The storm-battered Long Beach Medical Center, which was slated to reopen its doors this week, is now eyeing a mid- to late-April opening.
The 162-bed hospital has remained closed as it undergoes repairs, after 10 feet of water damaged the facility’s basement area, which housed not only its electrical, heating and mechanical systems but also its pharmacy, central supply and purchasing departments as well as a family care center.
The facility’s CEO, Doug Melzer, said he is hopeful that the Federal Emergency Management Agency will cover almost all of the $56 million in damage. Though FEMA typically picks up 75 percent of such costs while the state and hospital would each pay 12.5 percent, Melzer said he is hoping that FEMA kicks in a larger percentage — 90 percent — to help the facility reopen.
“While we anticipate the money from FEMA, it’s not holding the work up,” spokeswoman Sharon Player said.
Player explained that insurance covered some of the costs. LBMC is applying for a federal Social Services grant to help cover some operating costs, she said, and a $10 million to $20 million community development block grant to make some repairs at the 200-bed Komanoff Center and to build an assisted-living facility.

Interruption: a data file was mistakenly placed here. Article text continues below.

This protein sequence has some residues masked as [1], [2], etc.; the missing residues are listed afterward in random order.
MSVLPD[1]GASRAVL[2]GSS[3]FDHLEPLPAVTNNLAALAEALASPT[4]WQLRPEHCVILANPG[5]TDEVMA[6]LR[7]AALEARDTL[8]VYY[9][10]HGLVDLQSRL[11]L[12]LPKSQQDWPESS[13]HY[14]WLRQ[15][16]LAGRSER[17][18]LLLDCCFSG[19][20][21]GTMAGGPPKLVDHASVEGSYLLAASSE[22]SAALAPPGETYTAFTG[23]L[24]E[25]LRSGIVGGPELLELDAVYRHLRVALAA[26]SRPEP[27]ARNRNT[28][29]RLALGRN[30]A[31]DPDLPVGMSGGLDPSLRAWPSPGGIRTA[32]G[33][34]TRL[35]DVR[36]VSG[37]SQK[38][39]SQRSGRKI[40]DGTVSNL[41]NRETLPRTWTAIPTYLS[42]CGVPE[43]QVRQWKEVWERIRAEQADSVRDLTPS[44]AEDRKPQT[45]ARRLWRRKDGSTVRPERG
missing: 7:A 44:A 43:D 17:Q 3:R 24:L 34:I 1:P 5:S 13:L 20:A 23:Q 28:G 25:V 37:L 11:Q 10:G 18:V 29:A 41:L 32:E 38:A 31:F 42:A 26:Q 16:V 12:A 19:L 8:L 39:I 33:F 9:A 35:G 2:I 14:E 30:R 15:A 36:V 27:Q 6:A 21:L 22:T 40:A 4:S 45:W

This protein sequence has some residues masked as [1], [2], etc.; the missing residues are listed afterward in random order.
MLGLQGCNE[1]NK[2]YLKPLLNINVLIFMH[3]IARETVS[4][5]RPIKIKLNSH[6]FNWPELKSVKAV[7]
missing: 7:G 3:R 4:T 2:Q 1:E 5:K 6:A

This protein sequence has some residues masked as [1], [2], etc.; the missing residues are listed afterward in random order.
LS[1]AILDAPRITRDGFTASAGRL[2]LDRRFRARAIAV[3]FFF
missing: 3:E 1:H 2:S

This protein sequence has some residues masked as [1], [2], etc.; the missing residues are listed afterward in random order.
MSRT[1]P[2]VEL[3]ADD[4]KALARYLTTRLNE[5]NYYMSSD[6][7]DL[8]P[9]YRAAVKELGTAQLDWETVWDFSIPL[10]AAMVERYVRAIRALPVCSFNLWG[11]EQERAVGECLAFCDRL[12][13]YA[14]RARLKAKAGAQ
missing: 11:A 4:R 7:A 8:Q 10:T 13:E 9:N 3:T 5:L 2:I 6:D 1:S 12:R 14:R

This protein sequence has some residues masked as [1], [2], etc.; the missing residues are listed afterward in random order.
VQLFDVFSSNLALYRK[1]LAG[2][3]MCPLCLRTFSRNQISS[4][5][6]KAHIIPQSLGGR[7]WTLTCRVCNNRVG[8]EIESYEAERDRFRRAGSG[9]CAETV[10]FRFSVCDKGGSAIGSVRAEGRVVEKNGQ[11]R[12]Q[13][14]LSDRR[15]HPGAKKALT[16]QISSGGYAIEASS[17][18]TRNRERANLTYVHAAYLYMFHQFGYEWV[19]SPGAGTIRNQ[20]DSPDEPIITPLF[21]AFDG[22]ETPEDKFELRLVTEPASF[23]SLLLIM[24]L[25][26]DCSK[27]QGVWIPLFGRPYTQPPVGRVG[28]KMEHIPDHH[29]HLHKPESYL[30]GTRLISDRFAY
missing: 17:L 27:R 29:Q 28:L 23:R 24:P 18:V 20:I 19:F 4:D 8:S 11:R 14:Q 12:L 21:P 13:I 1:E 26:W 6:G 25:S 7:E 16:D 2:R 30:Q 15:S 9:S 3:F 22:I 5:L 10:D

The hospital was recently awarded $200,000 by the Robin Hood Foundation, and received a $250,000 AmeriCares grant to continue primary care services for low-income and uninsured patients and to help offset operating costs for the hospital’s Family Care Center.
Working around the clock
Player said that two of the hospital’s five wings are expected to reopen by the end of April — its west and main pavilions, which include its emergency department. “We are working hard to restore emergency and inpatient services as quickly as possible,” she said.
Those wings, she said, are undergoing mostly cosmetic repairs. A new heating system is being installed on the second floor of the west wing, while the pharmacy and supply room will be located on the third floor as part of the hospital’s mitigation efforts with FEMA.